The threat of China’s Anti-Access and Area Denial (A2/AD) systems looms large in the minds of U.S. military thinkers and planners.   The threat posed to U.S. naval forces by anti-ship ballistic missiles, submarines, and swarms of small combatants are well known to the readers of this blog.   Air-Sea Battle, however, will not simply be fought in the air and seas of the Asia-Pacific but in space as well.  The Air-Sea Battle Concept recognizes that “all domains will be contested by an adversary—space, cyberspace, air, maritime, and land.”   While space is usually thought of as an Air Force domain, the Navy can make an important contribution to ensure the success of U.S. operations.

Space systems are a key source of U.S. military advantage.  The United States has been uniquely successful in leveraging satellite communications, space-based intelligence capabilities, and the GPS constellation to enable global power projection and precision strike.  This tremendous success has also made the United States particularly vulnerable to attacks on its space assets.   Seeking to exploit this vulnerability China has invested heavily in counter-space systems.  The potential of China’s counter-space program was illustrated most clearly by its successful test of a direct ascent anti-satellite weapon in 2007, destroying an obsolete Chinese satellite and filling low earth orbit with thousands of pieces of debris.

While the dependence of U.S. forces on space systems is relatively common knowledge, less appreciated is China’s increasing dependence on space to accomplish its own military missions.   China uses space assets not to enable global power projection (at least, not yet) but as key parts of its A2/AD kill chain.  China is building a maritime reconnaissance-strike complex, much like the one fielded by the Soviet Union during the cold war, including optical and radar imaging satellites as well as electronic intelligence satellites, that will allow it to locate U.S. ships at sea.  Weather satellites will also aid China’s over-the-horizon radars tracking U.S. ships in the Western Pacific.  Once Chinese satellites locate U.S. carrier groups and other targets, the Beidou satellite constellation, China’s counterpart to GPS, will guide long-range missiles to their targets.

Faced with the threat to important U.S. space assets and the threat from Chinese space assets, what contributions can the Navy make to the Air-Sea Battle fight in space?

The Navy can help mitigate the U.S. dependence on space assets.   While current operations are dependent on targeting, navigation, and weather information from space assets, the Navy operated for decades before the first satellite was launched.   Relearning how to operate without space assets- navigating and targeting weapons without GPS, for instance- will make U.S. forces more resilient in the face of threats to U.S. space systems.  The Navy can also try to reduce its reliance on space systems when acquiring new weapons and platforms.   Unmanned aviation, for instance,  is a major consumer of satellite communication bandwidth.   Finding alternatives to vulnerable satellite communications should be a major part of the Navy’s embrace of unmanned systems for maritime surveillance and carrier operations.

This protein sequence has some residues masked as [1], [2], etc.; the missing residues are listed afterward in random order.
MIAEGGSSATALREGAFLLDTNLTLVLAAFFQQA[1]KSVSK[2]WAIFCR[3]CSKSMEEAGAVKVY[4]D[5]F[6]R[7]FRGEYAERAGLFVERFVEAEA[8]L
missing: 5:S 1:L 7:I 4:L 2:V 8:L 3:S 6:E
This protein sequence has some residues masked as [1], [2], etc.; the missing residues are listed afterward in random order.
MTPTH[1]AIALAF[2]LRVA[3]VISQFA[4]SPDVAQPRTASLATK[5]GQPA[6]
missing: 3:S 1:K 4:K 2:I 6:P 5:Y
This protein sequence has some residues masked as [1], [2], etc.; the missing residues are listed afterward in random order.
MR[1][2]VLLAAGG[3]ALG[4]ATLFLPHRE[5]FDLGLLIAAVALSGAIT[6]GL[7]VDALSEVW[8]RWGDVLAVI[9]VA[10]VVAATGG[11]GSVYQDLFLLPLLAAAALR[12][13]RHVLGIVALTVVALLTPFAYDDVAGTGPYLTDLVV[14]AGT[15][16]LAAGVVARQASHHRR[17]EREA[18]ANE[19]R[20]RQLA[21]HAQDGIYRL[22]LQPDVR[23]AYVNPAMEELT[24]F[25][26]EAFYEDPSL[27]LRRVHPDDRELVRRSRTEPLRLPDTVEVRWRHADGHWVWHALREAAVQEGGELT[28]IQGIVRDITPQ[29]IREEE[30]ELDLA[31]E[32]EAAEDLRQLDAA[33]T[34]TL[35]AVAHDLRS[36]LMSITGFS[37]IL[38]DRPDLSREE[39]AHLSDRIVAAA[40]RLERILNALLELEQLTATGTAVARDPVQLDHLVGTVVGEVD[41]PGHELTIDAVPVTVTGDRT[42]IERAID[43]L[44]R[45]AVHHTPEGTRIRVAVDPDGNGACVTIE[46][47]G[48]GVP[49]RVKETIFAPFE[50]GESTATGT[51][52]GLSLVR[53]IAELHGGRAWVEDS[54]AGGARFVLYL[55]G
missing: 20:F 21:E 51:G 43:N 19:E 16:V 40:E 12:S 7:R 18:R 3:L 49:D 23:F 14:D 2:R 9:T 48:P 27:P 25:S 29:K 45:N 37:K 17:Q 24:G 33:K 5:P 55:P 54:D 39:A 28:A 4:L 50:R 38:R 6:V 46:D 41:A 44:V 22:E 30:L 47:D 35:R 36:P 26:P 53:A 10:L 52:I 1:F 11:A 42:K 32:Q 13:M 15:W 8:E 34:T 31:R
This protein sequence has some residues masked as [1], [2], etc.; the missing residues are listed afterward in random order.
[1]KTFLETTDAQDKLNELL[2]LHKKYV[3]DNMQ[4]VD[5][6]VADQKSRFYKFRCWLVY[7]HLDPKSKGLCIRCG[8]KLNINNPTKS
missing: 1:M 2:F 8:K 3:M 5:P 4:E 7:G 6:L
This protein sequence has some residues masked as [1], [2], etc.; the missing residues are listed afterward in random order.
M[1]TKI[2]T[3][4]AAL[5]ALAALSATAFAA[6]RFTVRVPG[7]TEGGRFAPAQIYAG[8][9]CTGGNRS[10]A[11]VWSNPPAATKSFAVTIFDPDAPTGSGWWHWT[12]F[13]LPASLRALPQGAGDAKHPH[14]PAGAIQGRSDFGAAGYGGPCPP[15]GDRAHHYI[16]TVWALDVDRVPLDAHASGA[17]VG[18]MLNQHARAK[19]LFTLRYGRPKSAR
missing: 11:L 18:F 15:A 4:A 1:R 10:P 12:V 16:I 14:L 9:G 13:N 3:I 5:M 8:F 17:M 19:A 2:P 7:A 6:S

The threat from adversary space surveillance is not a new one.   The Soviet Union deployed radar and electronic intelligence satellites to track and guide attacks on U.S. carrier groups as part of its own A2/AD effort.  In response, the Navy developed countermeasures and deception tactics to blunt the threat from Soviet satellites.   Relearning tactics such as emissions control (EMCON), maneuvering to avoid the orbital path of surveillance satellites, and dispersed formations to confuse tracking and targeting, will improve the chances of U.S. forces surviving Chinese A2/AD systems.

The Navy could also go on the offensive in space.   As demonstrated in 2008’s Operation Burnt Frost, the Aegis ballistic missile defense (BMD)  system is capable of destroying targets in space.  While the Missile Defense Agency called Operation Burnt Frost a “one-time Aegis BMD mission,” any SM-3 equipped Aegis ship with the same software modifications as the USS Lake Erie would be capable of attacking satellites in low earth orbit.  Laura Grego, of the Union of Concerned Scientists, describes the 43 Aegis BMD ships and the two Aegis Ashore sites that make up the Phased Adaptive Approach as “the largest destructive ASAT capability ever fielded.” How widely to install the necessary software modifications and how to balance the escort and BMD missions of Aegis ships with their potential counter-space role will be important decisions for the Navy to address in the face of China’s A2/AD challenge.

Air-Sea Battle depends on the success of joint operations in all domains.  While space is not a traditional Navy domain, threats from space pose a challenge to naval operations and the Navy possesses unique capabilities to respond to these threats and should be integrated into efforts to address the challenge of contesting the space domain.

Matthew Hallex is a defense analyst who lives and works in northern Virginia.  His opinions are his own and do not represent those of his employer or clients.